I repeat. Do not watch Cloverfield. Go ahead, click that link and watch the trailer there. Feeling nauseated yet? For those who cannot stand FPS games or are prone to "digicam-motion sickness", do not watch this movie. Keep the contents of your wallet in your wallet, and you'll keep the contents of your stomach in your stomach.

I made another mistake of trusting the advertisement as shown on TV - never ever trust those on movies you don't really hear about much, at least not in Malaysia. According to this reviewer, a lot of hype has been generated by this movie, produced by J. J. "Lost" Abrams.

Too bad. The concept of a huge alien attacking New York (as usual, it's in the US - Malaysia is very safe) is nothing new but can certainly have a lot of potential if carried out right. Unfortunately, it sucks big time. It's a really obvious attempt to ape the Blair Witch Project (I didn't like that one too) but falls flat in terms of execution. First off, the Blair Witch Project is a known budget movie, so the less-than-stellar work is understandable. Cloverfield (the name is apparently a government code name) on the other hand, has a much bigger budget.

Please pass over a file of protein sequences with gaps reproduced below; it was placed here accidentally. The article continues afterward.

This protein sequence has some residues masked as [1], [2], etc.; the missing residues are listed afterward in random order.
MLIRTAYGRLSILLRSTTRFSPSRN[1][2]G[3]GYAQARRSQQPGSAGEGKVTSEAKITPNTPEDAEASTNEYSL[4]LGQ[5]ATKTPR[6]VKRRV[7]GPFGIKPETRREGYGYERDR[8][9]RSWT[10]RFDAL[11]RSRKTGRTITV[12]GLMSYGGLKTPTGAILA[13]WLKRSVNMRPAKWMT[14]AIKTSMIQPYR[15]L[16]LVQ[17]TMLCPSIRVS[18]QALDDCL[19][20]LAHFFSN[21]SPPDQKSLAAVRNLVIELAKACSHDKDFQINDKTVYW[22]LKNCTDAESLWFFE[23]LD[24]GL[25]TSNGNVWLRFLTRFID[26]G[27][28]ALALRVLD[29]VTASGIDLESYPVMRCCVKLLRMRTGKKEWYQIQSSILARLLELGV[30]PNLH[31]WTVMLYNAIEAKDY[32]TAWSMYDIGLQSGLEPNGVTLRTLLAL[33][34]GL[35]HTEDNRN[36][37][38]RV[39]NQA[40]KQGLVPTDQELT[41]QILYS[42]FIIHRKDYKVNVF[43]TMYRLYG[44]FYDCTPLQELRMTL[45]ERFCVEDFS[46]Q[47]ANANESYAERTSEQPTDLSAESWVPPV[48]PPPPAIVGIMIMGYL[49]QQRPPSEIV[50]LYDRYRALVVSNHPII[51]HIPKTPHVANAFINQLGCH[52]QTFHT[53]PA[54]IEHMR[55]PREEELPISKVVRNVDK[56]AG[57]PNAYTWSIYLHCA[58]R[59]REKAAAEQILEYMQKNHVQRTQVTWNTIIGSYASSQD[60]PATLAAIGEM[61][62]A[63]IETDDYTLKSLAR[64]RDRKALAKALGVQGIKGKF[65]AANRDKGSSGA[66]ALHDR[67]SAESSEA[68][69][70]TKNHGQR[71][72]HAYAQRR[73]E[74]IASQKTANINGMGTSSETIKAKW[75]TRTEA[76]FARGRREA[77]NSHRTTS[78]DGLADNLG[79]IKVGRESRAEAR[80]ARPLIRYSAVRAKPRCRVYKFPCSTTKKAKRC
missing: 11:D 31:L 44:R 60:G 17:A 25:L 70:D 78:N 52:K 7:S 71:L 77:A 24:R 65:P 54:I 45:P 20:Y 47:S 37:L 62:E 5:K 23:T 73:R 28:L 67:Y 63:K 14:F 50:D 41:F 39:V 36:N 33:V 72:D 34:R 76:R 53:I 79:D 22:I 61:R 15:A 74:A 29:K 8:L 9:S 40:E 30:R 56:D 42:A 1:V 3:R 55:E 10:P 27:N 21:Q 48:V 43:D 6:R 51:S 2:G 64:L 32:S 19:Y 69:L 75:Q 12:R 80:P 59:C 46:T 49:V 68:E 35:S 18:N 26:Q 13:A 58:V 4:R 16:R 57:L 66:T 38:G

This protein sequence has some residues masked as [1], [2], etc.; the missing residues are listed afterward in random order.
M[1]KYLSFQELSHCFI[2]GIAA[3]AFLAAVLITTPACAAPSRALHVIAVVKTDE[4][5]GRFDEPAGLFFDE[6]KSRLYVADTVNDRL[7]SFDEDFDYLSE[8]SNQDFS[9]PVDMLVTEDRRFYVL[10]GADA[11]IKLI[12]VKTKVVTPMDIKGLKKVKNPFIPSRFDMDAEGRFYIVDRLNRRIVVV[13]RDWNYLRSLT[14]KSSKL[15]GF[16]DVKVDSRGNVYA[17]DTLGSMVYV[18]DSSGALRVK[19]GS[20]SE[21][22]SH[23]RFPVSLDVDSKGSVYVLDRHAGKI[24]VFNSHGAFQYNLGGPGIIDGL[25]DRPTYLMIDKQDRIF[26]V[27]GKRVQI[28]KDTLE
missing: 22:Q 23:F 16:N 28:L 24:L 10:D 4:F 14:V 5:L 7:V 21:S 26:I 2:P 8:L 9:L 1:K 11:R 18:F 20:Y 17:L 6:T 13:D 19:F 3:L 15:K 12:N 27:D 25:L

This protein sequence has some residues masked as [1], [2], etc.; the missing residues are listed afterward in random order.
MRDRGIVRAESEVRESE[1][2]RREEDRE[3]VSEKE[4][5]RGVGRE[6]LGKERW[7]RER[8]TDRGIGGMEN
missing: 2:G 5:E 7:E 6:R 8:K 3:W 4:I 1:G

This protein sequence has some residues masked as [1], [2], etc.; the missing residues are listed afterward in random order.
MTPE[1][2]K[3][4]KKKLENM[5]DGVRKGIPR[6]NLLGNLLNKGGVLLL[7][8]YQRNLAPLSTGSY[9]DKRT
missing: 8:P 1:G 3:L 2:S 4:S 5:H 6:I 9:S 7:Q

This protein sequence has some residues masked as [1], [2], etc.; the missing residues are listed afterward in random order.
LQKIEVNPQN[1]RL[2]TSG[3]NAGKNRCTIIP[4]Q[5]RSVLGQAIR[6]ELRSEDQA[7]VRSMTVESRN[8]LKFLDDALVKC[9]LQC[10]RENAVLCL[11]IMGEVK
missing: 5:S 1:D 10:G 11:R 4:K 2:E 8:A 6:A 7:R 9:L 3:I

It's one thing to use the "digicam style" for effect. It's extremely unwise to use it throughout the whole movie, especially when the whole movie is more about monster effect than suspense (except that one tunnel scene where it was actually decent). What's worse? It took a whole 20 minutes or so for even a hint of a monster. What's in the first 20 minutes? A whole lot of silly and rather poorly executed "character development", which coupled with the dizzying effect, made me totally unable to empathize with the characters. The gist of it? A bunch of friends decides to tromp right into monster avenue to rescue another friend whom one of them had slept with... once apparently. Yes, it sounds silly. The dialogue doesn't even make it seem like it's a true love lost thing - felt much more like infatuation or fling rather.

And the monster? Yea, it's pretty interesting, and the monster kinda looked cool - the few glimpses I've had of it. Where did it come from? Apparently, nobody knows. Yep, I looked around for reviews to see what I missed but apparently, the monster is just an arbitrary monster who decided arbitrarily to stop at New York and arbitrarily start destroying things arbitrarily... even the Statue of Liberty headshot felt really weak - an effect for the sake of making an effect. It seems not to make sense for a monster to surface next to the Statue of Liberty, give it a thwack on the head, and then get back into the water and continue swimming towards the city proper... And oh, the monster likes to chase fleeing unarmed civilians even though soldiers nearby are emptying their ammunition and rockets into its body. *shrugs*